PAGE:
Lost in Luxury, never to return is the jogging stick. Believe it or not, this was the New York gentleman’s ultimate accessory in the late 19th Century. Today, men’s accessories span the spectrum from brooches and lapel pins to bracelets, bangles and beyond. Back in the late 1800s when options were more limited, a gentleman’s accessories needed to be useful as well as stylish. Formal dress codes limited a fellow’s ability to buy and wear say, a solid gold ID bracelet to celebrate his horse-winnings. However, if he felt like flashing some excess cash, the 14″ walnut jogging stick with a sterling silver tip was available from jewelers Reed & Barton.
This baton, once sold by New York City jewelers, was created by Charles E. Barton of the Reed & Barton company in the mid-1800s. The wooden stick was tailored to gentlemen who needed to shoo away dogs, or even undesirable acquaintances, while they were out for their morning jog. The end of the sterling silver tip is inscribed with “Reed & Barton, Sterling.” The other end of the baton has different sayings, such as “Run for your life.” Useful as they were, the wooden wonders were only made by Reed and Barton for two and a half years. Many other city jewelers cashed in though and there were still ads running for the jogging stick in New York magazines towards the end of the 1970s. Most modern New Yorkers though, are lucky enough never to have actually seen a jogging stick in real life.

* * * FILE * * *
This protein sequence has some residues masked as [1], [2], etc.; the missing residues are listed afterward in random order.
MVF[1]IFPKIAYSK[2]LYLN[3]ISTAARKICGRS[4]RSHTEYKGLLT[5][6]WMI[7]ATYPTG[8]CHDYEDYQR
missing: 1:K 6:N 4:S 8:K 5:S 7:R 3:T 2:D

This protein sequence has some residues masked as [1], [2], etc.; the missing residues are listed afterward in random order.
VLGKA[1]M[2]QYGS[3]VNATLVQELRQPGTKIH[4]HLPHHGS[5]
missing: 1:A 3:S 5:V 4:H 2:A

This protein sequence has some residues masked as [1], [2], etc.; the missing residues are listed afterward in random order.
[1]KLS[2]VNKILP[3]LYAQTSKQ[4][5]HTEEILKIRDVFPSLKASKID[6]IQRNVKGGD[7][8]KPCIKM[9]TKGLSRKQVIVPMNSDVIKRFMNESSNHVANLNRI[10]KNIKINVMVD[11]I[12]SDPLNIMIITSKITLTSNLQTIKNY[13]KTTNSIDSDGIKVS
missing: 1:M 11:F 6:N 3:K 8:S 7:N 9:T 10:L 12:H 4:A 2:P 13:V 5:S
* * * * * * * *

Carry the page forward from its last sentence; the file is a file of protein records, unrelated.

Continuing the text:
If you’re thinking this magic wand sounds very practical for your morning run along the FDR or through Central Park, don’t fret. There are many available for purchase online. This relic will cost any reminiscer approximately $200.